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Parandian v. Great West Casualty Co.

United States District Court, M.D. Louisiana

January 22, 2015

MORTEZA PARANDIAN AND SOUDABEH PARANDIAN,
v.
GREAT WEST CASUALTY COMPANY, CHRISTOPHER NDUNGU AND WELMAR EXPRESS

RULING

RICHARD L. BOURGEOIS, Jr., Magistrate Judge.

Before the Court is Plaintiff Morteza Parandian's "Rule 59 Motion to Alter or Amend the Judgment or in the Alternative Motion for a New Trial." (R. Doc. 56) ("Motion"). Defendants Great West Casualty Company, Christopher Ndungu, and Welmar Express oppose the Motion. (R. Doc. 57). For the reasons set forth below, Plaintiff's Motion is DENIED.

I. BACKGROUND

This automobile accident lawsuit was originally brought in the 19th Judicial District Court for the Parish of East Baton Rouge, Louisiana, and subsequently removed to this court pursuant to diversity jurisdiction. (R. Doc. 1-1). In his Petition, Plaintiff alleged that on the morning of April 18, 2012, he was stopped at a red light in his 2001 Nissan Altima at an intersection of East Boyd Street and Burbank Drive in Baton Rouge. (R. Doc. 1-6 at 1-2). Plaintiff alleged that defendant Christopher Ndungu turned left from Burbank Drive onto East Boyd Street in a 2001 Freightliner tractor/trailer rig in the course and scope of his employment with the rig's owner, defendant Welmar Express. (R. Doc. 1-6 at 2). The back tires of the rig allegedly struck the driver's side of Plaintiff's vehicle, causing property damage to the vehicle and personal injuries to Plaintiff. (R. Doc. 1-6 at 2-3). Plaintiff alleged that his personal injuries "have required continued medical treatment" and have caused him "to incur past and future medical expenses and to suffer past and future physical pain and suffering, past and future mental anguish pain and suffering, loss of enjoyment of life, economic loss, loss of economic capacity, and other losses." (R. Doc. 1-6 at 3-4).

Defendants stipulated to liability for the accident. (R. Doc. 45). Accordingly, the threshold issue at trial was whether Plaintiff suffered personal injuries or damages that were attributable to the accident.

After a three-day trial, the jury rendered a verdict in Defendants' favor finding that the preponderance of the evidence did not support a finding that Plaintiff's personal injuries were proximately caused by the accident. (R. Doc. 54).

Plaintiff filed the instant Motion arguing that the jury was prejudiced against him and disregarded all medical evidence presented. (R. Doc. 56-1 at 1). It is undisputed that Plaintiff did not object (or otherwise bring to the attention of the Court) that any juror was inattentive during the trial in any manner. It is also undisputed that the race / ethnicity of the Plaintiff was raised during the trial by Plaintiff's counsel during his opening statement and never argued or suggested by the defense as a basis for finding in their favor.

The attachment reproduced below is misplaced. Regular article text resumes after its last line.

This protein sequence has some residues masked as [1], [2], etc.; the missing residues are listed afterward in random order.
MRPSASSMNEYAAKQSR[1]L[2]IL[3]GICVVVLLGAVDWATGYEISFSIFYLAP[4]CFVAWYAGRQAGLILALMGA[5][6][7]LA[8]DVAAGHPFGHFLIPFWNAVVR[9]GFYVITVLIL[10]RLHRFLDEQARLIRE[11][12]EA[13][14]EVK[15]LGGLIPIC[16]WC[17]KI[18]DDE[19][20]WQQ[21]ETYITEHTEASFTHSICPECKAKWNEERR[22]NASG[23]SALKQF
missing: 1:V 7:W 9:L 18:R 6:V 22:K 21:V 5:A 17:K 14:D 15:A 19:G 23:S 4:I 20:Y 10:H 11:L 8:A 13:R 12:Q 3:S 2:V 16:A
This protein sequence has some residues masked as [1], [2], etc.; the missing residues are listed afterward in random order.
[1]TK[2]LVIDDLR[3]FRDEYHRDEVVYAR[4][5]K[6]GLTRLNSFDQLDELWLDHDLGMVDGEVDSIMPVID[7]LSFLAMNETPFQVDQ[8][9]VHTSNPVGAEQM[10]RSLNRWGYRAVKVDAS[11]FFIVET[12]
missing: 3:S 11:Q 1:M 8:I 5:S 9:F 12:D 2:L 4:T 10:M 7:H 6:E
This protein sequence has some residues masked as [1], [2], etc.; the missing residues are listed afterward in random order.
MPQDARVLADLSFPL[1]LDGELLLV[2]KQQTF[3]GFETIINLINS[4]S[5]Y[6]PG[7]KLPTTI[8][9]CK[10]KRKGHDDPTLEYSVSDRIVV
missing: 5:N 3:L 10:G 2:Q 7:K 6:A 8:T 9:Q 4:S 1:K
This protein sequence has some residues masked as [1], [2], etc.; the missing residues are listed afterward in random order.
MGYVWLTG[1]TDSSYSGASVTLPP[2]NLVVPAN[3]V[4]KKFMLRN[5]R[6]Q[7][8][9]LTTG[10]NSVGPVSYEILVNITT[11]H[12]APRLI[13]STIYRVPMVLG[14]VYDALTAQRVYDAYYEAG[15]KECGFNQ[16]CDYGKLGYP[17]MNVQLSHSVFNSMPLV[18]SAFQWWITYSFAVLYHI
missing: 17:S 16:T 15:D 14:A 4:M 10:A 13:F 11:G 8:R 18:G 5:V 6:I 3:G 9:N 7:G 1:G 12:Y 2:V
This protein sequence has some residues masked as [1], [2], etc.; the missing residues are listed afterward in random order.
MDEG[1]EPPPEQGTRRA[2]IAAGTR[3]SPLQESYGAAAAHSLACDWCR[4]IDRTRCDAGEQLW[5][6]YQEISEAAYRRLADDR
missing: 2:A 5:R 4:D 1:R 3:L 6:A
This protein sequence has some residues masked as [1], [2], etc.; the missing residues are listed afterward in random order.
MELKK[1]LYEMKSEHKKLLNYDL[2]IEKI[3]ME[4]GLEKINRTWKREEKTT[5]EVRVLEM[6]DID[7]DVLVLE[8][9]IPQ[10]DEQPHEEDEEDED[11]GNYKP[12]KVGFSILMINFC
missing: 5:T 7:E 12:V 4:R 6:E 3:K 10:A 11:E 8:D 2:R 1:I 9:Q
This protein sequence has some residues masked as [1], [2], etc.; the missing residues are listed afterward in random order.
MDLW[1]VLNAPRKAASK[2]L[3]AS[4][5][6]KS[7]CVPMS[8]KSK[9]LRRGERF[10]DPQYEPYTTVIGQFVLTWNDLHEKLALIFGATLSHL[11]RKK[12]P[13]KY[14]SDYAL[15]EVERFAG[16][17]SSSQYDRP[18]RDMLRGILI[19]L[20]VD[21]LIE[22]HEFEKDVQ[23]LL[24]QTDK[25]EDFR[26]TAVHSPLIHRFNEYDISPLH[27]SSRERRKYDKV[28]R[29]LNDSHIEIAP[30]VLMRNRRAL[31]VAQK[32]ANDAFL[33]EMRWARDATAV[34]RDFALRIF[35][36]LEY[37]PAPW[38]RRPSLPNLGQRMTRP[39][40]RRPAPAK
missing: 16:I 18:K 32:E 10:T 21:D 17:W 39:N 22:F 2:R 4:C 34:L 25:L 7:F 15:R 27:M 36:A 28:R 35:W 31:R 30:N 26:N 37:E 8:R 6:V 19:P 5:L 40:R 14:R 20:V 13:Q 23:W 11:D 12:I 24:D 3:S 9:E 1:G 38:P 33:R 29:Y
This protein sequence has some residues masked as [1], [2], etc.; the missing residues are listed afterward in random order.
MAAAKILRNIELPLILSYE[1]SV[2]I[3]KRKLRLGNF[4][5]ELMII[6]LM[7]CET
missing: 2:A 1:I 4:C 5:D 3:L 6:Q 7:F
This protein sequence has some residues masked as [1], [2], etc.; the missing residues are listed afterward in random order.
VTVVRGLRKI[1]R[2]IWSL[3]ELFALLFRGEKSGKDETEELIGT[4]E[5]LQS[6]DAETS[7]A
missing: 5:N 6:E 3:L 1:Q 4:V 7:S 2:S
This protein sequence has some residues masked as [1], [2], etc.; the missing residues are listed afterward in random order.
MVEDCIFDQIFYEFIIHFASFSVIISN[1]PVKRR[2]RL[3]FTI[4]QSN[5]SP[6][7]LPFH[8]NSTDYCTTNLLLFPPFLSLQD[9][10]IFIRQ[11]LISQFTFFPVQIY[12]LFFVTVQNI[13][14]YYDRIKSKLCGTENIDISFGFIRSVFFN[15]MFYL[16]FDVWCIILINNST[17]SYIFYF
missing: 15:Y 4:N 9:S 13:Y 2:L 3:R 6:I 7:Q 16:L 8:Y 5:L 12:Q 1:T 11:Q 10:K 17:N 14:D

II. LAW AND ANALYSIS

A. Motion to Alter or Amend Judgment

"A motion to alter or amend a judgment must be filed no later than 28 days after the entry of judgment." Fed.R.Civ.P. 59(e). A Rule 59(e) motion to alter or amend the judgment "calls into question the correctness of a judgment." In re Transtexas Gas Corp. , 303 F.3d 571, 581 (5th Cir. 2002). Rule 59(e) is not the proper vehicle for rehashing evidence, legal theories, or arguments that could have been offered or raised before the entry of judgment. Templet v. HydroChem, Inc. , 367 F.3d 473, 478-79 (5th Cir. 2004). Instead, Rule 59(e) "serve[s] the narrow purpose of allowing a party to correct manifest errors of law or fact or to present newly discovered evidence." Id. at 479 (quoting Waltman v. Int'l Paper Co., 875 F.2d 468, 473 (5th Cir.1989) (internal quotations omitted)). "Reconsideration of a judgment after its entry is an extraordinary remedy that should be used sparingly." Templet , 367 F.3d at 479. This Court may properly decline to consider new arguments or new evidence on reconsideration where those arguments were available to the movant prior to the Order and Judgment. Id. at 478-79.

Plaintiff fails to argue or allege that the Court has committed a manifest error of law or that Plaintiff has newly discovered evidence to submit. Plaintiff's arguments focus on the validity of a jury verdict and alleged jury misconduct. Accordingly, the Court will deny Plaintiff's motion to the extent he seeks to alter or amend the judgment.

B. Alternative Motion for New Trial

Jurisdiction in this case is based on diversity of citizenship between the parties. Neither party, however, addresses whether state or federal law provides the standard for reviewing the sufficiency of the evidence on a Rule 59 motion.[1] The Supreme Court in Gasperini v. Center for Humanities , 518 U.S. 415, 419 (1996) held that, in an action based on state law but tried in federal court by reason of diversity of citizenship, a district court must apply a new trial or remittitur standard according to the state's law controlling jury awards for excessiveness or inadequacy. See Fair v. Allen , 669 F.3d 601, 604 (5th Cir. 2012) (applying Gasperini and recognizing its effect on prior decisions). District courts in this circuit have applied Louisiana ...


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